As data with behaviour, objects are often passed around as input to methods. It's a convenient way to pass both data and associated behaviour (perhaps even with polymorphic dispatch) as a single thing. You'd be forgiven if you've looked at the above module-style refactoring and found it lacking in that regard.

Nevertheless, function isomorphisms already demonstrated that you can solve this problem with closures. Imagine that you want to package all the static methods of Class1 with a particular Data1 value, and pass that 'package' as a single argument to another method. You can do that by closing over the value:

var data = new Data1 { /* initialize members here */ };
Func<In1Out1> op1 = arg => Class1.Op1(data, arg);
Func<In2Out2> op2 = arg => Class1.Op2(data, arg);
Func<In3Out3> op3 = arg => Class1.Op3(data, arg);
// More closures...

First, you create a Data1 value, and initialise it with your desired values. You then create op1, op2, and so on. These are functions that close over data; A.K.A. closures. Notice that they all close over the same variable. Also keep in mind here that I'm in no way pretending that data is immutable. That's not a requirement.

Now you have n closures that all close over the same data. All you need to do is to package them into a single 'object':

var objEq = Tuple.Create(op1, op2, op3 /* more closures... */);

Once again, tuples are workhorses of software design isomorphisms. objEq is an 'object equivalent' consisting of closures; it's behaviour with data. You can now pass objEq as an argument to another method, if that's what you need to do.

Isomorphism

One common variation that I sometimes see is that instead of a tuple of functions, you can create a record of functions. This enables you to give each function a statically enforced name. In the theory of algebraic data types, tuples and records are both product types, so when looking at the shape of code, these are closely related. Records also enable you to preserve the name of each method, so that this mapping from object to record of functions becomes lossless.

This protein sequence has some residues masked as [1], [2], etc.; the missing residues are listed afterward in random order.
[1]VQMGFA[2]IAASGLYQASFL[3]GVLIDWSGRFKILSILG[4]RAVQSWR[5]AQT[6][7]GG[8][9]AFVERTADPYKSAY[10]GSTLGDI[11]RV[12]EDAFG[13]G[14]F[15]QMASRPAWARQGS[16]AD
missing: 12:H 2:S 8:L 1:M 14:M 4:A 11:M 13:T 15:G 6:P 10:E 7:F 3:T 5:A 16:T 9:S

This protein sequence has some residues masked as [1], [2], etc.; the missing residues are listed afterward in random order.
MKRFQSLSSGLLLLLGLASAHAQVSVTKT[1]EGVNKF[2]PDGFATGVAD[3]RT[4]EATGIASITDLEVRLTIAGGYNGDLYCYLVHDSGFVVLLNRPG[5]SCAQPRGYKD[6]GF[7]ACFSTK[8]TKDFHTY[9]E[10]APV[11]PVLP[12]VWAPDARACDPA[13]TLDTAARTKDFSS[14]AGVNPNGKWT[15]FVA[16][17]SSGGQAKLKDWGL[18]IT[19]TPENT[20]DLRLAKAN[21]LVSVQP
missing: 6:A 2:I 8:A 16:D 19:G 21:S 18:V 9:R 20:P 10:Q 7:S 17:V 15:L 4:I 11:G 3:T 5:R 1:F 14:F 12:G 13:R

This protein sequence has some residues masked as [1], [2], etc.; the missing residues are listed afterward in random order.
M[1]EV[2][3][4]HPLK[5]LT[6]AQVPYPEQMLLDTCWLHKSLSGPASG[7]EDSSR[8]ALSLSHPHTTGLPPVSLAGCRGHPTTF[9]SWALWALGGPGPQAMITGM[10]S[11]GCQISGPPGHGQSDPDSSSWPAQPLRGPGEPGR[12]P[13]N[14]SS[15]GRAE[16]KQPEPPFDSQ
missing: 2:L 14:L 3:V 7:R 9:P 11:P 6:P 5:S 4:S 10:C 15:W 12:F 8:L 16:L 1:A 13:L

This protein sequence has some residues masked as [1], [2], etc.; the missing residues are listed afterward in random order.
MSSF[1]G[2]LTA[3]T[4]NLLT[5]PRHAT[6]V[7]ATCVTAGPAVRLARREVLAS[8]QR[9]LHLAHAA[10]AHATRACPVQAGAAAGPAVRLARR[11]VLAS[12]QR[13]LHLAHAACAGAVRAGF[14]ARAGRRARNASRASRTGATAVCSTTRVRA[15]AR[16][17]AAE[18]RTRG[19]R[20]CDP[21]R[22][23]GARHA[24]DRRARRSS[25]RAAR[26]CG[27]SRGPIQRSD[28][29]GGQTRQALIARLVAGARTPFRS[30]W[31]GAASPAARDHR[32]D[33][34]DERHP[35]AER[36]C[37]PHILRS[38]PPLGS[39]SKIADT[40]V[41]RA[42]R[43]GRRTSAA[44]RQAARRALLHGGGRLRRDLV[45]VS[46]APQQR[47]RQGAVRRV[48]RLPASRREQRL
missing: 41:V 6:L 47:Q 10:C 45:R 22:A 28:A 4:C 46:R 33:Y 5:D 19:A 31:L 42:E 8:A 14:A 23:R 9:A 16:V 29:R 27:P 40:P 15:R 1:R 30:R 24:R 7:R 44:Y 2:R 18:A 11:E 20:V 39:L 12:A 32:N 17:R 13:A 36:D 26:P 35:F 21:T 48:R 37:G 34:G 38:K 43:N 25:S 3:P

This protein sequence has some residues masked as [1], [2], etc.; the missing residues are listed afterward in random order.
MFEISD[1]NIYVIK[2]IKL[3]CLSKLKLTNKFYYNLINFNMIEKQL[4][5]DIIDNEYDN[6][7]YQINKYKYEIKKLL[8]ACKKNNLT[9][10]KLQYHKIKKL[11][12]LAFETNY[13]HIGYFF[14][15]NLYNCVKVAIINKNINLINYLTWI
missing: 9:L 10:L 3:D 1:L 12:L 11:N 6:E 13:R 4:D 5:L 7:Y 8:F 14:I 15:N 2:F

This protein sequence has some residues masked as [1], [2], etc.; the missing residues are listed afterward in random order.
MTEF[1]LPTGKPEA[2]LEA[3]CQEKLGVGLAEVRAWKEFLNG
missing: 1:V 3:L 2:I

The inverse mapping also exists. If you have a record of functions, you can refactor it to a class. You use the name of each record element as a method name, and the arguments and return types to further flesh out the methods.

Example: simplified Turtle

As an example, consider this (over-)simplified Turtle class:

public class Turtle
{
    public double X { getprivate set; }
    public double Y { getprivate set; }
    public double AngleInDegrees { getprivate set; }
 
    public Turtle()
    {
    }
 
    public Turtle(double x, double y, double angleInDegrees)
    {
        this.X = x;
        this.Y = y;
        this.AngleInDegrees = angleInDegrees;
    }
 
    public void Turn(double angleInDegrees)
    {
        this.AngleInDegrees = (this.AngleInDegrees + angleInDegrees) % 360;
    }
 
    public void Move(double distance)
    {
        // Convert degrees to radians with 180.0 degrees = 1 pi radian
        var angleInRadians = this.AngleInDegrees * (Math.PI / 180);
        this.X = this.X + (distance * Math.Cos(angleInRadians));
        this.Y = this.Y + (distance * Math.Sin(angleInRadians));
    }
}

In order to keep the example simple, the only operations offered by the Turtle class is Turn and Move. With this simplified API, you can create a turtle object and interact with it:

var turtle = new Turtle();
turtle.Move(2);
turtle.Turn(90);
turtle.Move(1);

This sequence of operations will leave turtle as position (2, 1) and an angle of 90°.